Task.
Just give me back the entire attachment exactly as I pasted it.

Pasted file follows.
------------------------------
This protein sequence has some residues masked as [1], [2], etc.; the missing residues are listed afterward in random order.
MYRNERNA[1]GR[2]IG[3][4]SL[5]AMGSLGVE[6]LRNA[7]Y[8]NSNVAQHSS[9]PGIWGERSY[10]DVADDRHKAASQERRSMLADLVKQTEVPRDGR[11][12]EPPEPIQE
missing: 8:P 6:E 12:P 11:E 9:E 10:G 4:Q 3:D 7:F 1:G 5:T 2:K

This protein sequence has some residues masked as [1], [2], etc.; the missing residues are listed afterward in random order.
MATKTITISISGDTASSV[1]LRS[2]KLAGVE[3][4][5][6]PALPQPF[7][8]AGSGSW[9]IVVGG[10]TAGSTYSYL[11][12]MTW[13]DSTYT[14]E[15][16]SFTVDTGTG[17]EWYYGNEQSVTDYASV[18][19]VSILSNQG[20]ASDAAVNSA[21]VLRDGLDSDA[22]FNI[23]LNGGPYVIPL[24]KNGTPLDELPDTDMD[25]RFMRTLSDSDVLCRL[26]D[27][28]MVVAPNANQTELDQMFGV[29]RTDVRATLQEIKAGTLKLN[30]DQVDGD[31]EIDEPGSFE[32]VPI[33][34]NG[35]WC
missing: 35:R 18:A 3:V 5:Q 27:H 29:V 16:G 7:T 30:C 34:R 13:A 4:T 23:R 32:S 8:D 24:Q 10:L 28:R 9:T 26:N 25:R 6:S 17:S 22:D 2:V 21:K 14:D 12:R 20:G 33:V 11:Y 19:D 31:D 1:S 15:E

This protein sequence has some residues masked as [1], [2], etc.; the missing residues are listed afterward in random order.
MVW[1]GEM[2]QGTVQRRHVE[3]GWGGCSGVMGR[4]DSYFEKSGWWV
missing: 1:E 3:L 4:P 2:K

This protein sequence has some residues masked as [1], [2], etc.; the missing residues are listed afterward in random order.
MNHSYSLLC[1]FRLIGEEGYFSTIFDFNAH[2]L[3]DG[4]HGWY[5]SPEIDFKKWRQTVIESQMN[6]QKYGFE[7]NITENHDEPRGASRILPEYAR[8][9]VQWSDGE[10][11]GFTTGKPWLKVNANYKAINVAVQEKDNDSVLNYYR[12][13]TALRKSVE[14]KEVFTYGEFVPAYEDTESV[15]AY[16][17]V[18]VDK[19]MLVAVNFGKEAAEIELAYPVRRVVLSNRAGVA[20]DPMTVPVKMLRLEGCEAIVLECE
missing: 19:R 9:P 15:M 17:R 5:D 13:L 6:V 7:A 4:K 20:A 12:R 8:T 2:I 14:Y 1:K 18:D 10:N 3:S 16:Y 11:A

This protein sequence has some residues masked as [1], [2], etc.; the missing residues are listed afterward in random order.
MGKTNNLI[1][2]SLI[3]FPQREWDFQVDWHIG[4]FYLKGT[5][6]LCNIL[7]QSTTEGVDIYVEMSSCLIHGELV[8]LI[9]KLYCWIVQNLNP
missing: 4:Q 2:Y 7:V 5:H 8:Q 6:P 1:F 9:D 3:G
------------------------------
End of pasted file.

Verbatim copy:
This protein sequence has some residues masked as [1], [2], etc.; the missing residues are listed afterward in random order.
MYRNERNA[1]GR[2]IG[3][4]SL[5]AMGSLGVE[6]LRNA[7]Y[8]NSNVAQHSS[9]PGIWGERSY[10]DVADDRHKAASQERRSMLADLVKQTEVPRDGR[11][12]EPPEPIQE
missing: 8:P 6:E 12:P 11:E 9:E 10:G 4:Q 3:D 7:F 1:G 5:T 2:K

This protein sequence has some residues masked as [1], [2], etc.; the missing residues are listed afterward in random order.
MATKTITISISGDTASSV[1]LRS[2]KLAGVE[3][4][5][6]PALPQPF[7][8]AGSGSW[9]IVVGG[10]TAGSTYSYL[11][12]MTW[13]DSTYT[14]E[15][16]SFTVDTGTG[17]EWYYGNEQSVTDYASV[18][19]VSILSNQG[20]ASDAAVNSA[21]VLRDGLDSDA[22]FNI[23]LNGGPYVIPL[24]KNGTPLDELPDTDMD[25]RFMRTLSDSDVLCRL[26]D[27][28]MVVAPNANQTELDQMFGV[29]RTDVRATLQEIKAGTLKLN[30]DQVDGD[31]EIDEPGSFE[32]VPI[33][34]NG[35]WC
missing: 35:R 18:A 3:V 5:Q 27:H 29:V 16:G 7:T 30:C 34:R 13:A 4:T 23:R 32:S 8:D 24:Q 10:L 28:R 9:T 26:N 25:R 6:S 17:S 22:D 2:V 21:K 14:D 12:R 20:G 33:V 11:Y 19:D 31:D 1:S 15:E

This protein sequence has some residues masked as [1], [2], etc.; the missing residues are listed afterward in random order.
MVW[1]GEM[2]QGTVQRRHVE[3]GWGGCSGVMGR[4]DSYFEKSGWWV
missing: 1:E 3:L 4:P 2:K

This protein sequence has some residues masked as [1], [2], etc.; the missing residues are listed afterward in random order.
MNHSYSLLC[1]FRLIGEEGYFSTIFDFNAH[2]L[3]DG[4]HGWY[5]SPEIDFKKWRQTVIESQMN[6]QKYGFE[7]NITENHDEPRGASRILPEYAR[8][9]VQWSDGE[10][11]GFTTGKPWLKVNANYKAINVAVQEKDNDSVLNYYR[12][13]TALRKSVE[14]KEVFTYGEFVPAYEDTESV[15]AY[16][17]V[18]VDK[19]MLVAVNFGKEAAEIELAYPVRRVVLSNRAGVA[20]DPMTVPVKMLRLEGCEAIVLECE
missing: 19:R 9:P 15:M 17:R 5:D 13:L 6:V 7:A 4:K 20:A 12:R 8:T 2:I 14:Y 1:K 18:D 10:N 3:S 16:Y 11:A

This protein sequence has some residues masked as [1], [2], etc.; the missing residues are listed afterward in random order.
MGKTNNLI[1][2]SLI[3]FPQREWDFQVDWHIG[4]FYLKGT[5][6]LCNIL[7]QSTTEGVDIYVEMSSCLIHGELV[8]LI[9]KLYCWIVQNLNP
missing: 4:Q 2:Y 7:V 5:H 8:Q 6:P 1:F 9:D 3:G